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The Girl Who Wanted to Fly | La pucele qui vouloit voler

Bibliothèque nationale de France, Département des manuscrits, Français 25545

Introduction to the Text

Fabliaux are a genre of short tales in verse from late medieval France, which were written and performed by jongleurs, a type of minstrel. Joseph Bédier provides the classic definition of the genre as “contes à rire en vers” [stories in verse to laugh at]. The typical form of the fabliau is octosyllabic rhymed couplets, the most common verse form in medieval French literature. Fabliaux are often obscene, full of scatological and sexual humor; many feature rapes and other forms of sexual violence that can be quite graphic and disturbing. They also often express strong anticlerical and anti-nobility sentiments.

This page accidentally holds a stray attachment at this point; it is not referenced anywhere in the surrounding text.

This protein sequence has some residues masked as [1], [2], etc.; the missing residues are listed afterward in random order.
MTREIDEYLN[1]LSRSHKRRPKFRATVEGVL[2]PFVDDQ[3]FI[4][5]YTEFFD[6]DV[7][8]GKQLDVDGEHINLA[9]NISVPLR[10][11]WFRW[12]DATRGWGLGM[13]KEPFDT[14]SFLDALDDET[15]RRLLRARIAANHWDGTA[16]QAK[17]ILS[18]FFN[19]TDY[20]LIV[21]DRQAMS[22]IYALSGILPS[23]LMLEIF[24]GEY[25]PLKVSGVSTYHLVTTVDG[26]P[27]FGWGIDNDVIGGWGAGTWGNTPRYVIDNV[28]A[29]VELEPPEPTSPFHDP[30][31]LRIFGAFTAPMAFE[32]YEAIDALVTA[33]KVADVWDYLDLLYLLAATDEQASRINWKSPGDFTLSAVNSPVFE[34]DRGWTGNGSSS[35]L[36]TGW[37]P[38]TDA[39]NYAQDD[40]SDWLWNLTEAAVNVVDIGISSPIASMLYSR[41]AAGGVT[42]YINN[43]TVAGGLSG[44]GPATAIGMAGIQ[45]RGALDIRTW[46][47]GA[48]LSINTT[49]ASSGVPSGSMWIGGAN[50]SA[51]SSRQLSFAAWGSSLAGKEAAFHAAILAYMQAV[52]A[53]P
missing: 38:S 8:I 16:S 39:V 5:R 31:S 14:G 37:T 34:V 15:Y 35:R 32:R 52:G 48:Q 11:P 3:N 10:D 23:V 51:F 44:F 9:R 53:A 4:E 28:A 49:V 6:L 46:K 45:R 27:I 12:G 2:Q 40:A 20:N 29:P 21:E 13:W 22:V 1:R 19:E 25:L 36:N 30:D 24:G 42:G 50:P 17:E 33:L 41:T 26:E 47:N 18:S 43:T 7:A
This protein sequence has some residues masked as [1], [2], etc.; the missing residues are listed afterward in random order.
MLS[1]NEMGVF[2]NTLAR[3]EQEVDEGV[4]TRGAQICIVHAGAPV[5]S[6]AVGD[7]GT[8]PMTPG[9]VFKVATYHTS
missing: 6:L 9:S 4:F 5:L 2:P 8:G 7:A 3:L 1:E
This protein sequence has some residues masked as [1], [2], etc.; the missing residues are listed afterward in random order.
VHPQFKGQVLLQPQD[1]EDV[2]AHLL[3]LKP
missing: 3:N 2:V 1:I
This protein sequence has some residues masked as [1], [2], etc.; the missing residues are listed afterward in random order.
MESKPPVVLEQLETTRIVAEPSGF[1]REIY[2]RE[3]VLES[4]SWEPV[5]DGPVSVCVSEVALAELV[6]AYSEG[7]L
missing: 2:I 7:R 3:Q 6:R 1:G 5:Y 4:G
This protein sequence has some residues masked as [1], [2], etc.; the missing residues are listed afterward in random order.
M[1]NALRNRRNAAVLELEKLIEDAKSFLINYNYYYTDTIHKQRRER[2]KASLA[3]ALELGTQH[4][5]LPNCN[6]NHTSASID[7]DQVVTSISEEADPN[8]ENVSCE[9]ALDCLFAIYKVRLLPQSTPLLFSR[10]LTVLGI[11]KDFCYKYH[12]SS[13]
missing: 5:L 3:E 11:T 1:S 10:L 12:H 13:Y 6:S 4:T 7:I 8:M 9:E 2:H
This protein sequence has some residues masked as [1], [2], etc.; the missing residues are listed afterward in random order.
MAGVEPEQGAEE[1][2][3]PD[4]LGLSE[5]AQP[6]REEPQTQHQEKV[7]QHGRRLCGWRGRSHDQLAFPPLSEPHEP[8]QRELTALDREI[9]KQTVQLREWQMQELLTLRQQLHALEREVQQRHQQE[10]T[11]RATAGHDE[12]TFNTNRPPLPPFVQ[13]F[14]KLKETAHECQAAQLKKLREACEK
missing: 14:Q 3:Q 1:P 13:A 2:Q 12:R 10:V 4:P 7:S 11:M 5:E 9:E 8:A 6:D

“La pucele qui voloit voler” (“The girl who wanted to fly”) is highly representative of the genre in themes, plot, style, and characters. In this poem, a beautiful and courtly maiden (la pucele) is pursued by a group of suitors, all of whom she rejects. One day, she announces that she would like to be able to fly. Several young men construct wings for her, which do not work. One day, a cleric (li clers) convinces her that she needs a beak and a tail to fly, as all birds possess these things. He offers to make them for her, to which she readily assents. The two close themselves in a room and the clerk begins to kiss her “more than thirty times,” explaining that he is fashioning the beak. Then, he begins work on the tail, at which the lady expresses pleasure. Both the beak and the tail exemplify the use of euphemism and misnaming common in fabliaux. Norris J. Lacy writes that, in fabliaux, the “refusal to call things by their ordinary names will lead directly to the precise result, usually sexual intercourse, that the euphemisms were designed to preclude” (44). “La pucele” is no exception. When the lady in this tale learns that the clerk won’t complete her tail in less than a year, she keeps the clerk with her so she can achieve her goal of flying. Naturally, the lady becomes pregnant; she then complains that the clerk tricked her. He explains to her, however, that her pregnancy is entirely natural. It was her wish to fly that was unnatural. The lesson of the tale, then, is that people who have excessive or outrageous desires will pay the consequences.